The Sindora × changiensis is a member of the Legume family (Fabaceae) and is the only specimen known to grow in the wild in Singapore. This tree is a natural hybrid endemic to Singapore and is the first record of natural hybridisation in the genus Sindora. The seeds from this tree have been collected over the years and nurtured in our nurseries and its offspring have been planted all around Singapore.
The tree has a massive crown with pinnate compound leaves that are glossy on the top surface and thinly velvety with short golden hairs on the lower surface. Typically, flowering occurs from April to May and fruits tend to form by August. The fruits are flat, roundish seedpods with some stiff spikes. When properly dry, they split open revealing a single round seed with a yellowish brown aril. Flowers have been observed to be pollinated by the Giant Honey Bee (Apis dorsata), which are able to travel great distances while pollinating flowers. The Red-breasted Parakeet (Psittacula alexandri) has been observed to nest on this tree.
This tree was previously thought to be Sindora wallichii (Sepetir) which is likely the same species as the legendary Changi Tree. The famous Changi tree was so tall and distinctive in the pre-war landscape of Singapore that it was featured in sea navigation charts starting in 1888, for over a century. It was cut down in 1942 by British forces to prevent the Japanese from using the tree as an artillery marker during World War II.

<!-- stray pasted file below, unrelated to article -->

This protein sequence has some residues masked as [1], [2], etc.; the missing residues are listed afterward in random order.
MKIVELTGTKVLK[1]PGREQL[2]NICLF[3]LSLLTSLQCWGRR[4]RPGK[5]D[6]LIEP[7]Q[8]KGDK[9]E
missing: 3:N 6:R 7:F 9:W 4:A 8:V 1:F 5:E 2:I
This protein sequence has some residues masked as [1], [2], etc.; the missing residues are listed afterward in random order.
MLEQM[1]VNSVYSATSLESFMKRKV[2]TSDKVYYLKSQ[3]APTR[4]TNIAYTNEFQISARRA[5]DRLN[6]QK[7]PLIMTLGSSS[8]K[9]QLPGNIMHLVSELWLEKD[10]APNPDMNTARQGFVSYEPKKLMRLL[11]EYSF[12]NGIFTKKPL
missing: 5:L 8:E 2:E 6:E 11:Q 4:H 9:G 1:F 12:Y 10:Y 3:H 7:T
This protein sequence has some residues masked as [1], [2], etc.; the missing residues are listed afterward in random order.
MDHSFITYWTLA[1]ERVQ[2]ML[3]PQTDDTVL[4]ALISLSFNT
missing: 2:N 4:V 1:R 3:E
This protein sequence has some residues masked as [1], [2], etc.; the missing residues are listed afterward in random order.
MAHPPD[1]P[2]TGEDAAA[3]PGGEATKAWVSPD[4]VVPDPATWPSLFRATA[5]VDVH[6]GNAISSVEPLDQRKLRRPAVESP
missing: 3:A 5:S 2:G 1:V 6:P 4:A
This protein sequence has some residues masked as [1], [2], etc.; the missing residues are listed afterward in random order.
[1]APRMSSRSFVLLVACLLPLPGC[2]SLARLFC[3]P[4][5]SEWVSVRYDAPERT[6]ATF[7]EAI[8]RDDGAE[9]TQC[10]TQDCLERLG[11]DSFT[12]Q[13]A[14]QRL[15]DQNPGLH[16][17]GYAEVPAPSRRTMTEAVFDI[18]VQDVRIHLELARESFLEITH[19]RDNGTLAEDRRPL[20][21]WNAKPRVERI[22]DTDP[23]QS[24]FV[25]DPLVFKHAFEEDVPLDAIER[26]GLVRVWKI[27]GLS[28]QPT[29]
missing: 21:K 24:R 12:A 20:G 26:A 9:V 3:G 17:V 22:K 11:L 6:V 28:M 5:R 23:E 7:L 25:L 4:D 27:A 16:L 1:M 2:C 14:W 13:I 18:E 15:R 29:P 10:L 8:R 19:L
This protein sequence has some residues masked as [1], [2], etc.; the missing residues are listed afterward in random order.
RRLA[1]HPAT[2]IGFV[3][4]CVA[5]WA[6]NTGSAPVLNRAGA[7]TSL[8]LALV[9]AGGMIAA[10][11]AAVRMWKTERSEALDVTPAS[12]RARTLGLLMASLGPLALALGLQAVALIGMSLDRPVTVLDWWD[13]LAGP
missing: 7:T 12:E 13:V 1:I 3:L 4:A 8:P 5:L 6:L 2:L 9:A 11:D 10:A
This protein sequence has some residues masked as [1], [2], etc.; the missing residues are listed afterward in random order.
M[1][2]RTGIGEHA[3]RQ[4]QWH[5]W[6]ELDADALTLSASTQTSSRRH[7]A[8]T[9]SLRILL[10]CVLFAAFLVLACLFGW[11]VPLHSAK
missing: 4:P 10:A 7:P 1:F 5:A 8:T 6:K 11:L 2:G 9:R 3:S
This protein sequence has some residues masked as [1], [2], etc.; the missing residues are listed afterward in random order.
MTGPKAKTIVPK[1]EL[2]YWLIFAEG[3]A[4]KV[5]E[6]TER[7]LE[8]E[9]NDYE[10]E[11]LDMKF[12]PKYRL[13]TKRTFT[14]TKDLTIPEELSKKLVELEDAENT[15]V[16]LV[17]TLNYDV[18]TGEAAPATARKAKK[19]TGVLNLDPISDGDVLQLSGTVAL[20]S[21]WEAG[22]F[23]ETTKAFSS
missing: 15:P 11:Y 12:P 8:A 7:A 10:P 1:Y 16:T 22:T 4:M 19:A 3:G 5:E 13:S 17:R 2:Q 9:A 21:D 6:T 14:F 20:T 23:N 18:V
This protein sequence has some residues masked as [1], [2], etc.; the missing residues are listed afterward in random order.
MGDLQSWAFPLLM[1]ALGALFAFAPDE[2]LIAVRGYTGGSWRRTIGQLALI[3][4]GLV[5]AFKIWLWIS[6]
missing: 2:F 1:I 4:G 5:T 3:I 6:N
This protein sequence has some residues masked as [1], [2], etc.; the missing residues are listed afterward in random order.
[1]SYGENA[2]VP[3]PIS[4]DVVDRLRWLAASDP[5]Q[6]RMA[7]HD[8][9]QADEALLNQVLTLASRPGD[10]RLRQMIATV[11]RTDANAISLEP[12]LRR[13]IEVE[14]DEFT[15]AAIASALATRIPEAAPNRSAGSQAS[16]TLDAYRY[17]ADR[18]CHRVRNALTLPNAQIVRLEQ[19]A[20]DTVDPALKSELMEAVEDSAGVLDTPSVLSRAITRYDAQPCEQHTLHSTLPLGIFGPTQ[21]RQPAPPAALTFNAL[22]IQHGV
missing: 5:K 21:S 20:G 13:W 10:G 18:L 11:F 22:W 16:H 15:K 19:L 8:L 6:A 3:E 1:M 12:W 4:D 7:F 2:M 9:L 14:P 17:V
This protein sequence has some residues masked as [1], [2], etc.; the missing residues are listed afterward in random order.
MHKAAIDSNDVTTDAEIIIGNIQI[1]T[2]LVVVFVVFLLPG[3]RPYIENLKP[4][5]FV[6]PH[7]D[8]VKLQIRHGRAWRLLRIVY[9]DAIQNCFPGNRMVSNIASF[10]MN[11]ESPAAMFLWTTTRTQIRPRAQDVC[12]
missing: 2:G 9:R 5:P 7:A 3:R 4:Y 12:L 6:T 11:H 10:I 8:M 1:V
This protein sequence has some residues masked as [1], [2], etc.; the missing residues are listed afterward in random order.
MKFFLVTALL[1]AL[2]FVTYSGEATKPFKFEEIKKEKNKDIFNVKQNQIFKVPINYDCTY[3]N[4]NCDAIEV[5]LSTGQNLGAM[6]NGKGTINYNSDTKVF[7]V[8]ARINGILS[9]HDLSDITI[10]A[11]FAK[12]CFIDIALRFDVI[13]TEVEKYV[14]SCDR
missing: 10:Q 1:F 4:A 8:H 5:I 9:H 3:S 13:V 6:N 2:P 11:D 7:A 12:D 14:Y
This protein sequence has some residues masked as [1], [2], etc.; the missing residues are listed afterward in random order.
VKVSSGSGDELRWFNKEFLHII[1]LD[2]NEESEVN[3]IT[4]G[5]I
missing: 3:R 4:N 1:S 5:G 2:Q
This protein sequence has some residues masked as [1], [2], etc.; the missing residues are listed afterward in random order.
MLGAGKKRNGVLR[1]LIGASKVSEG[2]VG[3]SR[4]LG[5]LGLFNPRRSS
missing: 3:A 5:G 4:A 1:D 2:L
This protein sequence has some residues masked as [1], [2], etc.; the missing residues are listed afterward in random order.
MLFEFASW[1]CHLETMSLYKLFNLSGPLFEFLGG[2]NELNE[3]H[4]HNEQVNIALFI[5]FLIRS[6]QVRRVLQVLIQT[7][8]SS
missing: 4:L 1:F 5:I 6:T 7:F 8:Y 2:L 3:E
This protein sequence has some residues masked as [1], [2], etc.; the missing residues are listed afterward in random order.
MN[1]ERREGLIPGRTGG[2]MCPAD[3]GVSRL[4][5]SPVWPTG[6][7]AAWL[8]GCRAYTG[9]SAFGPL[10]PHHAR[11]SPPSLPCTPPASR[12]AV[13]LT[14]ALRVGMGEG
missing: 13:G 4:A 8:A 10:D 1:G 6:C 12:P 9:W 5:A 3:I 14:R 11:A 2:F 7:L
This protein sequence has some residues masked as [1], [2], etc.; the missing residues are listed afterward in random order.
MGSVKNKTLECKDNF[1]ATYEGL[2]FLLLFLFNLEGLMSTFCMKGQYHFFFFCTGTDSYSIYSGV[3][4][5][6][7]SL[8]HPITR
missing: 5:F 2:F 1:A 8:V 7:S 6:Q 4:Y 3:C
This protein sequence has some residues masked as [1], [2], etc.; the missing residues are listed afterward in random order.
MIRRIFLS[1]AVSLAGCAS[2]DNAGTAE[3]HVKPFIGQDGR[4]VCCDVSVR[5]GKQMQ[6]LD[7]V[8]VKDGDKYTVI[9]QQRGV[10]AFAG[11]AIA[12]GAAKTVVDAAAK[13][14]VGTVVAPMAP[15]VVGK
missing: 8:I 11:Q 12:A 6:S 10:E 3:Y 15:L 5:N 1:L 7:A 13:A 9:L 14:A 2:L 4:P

Early aerial photographs taken around 1946 showed this mature Sindora × changiensis tree growing as part of a remnant of the rainforest patch on the grounds of the bungalow at Cranwell Road. This bungalow originally served as a residence for senior British military officers based at Changi. It is believed that this tree is one of the original inhabitants of the rainforest that once occupied Changi. Carbon dating has estimated this tree to be at least 226 years old!
This Heritage Tree had a girth of 4.2 m when it was endorsed in 2003.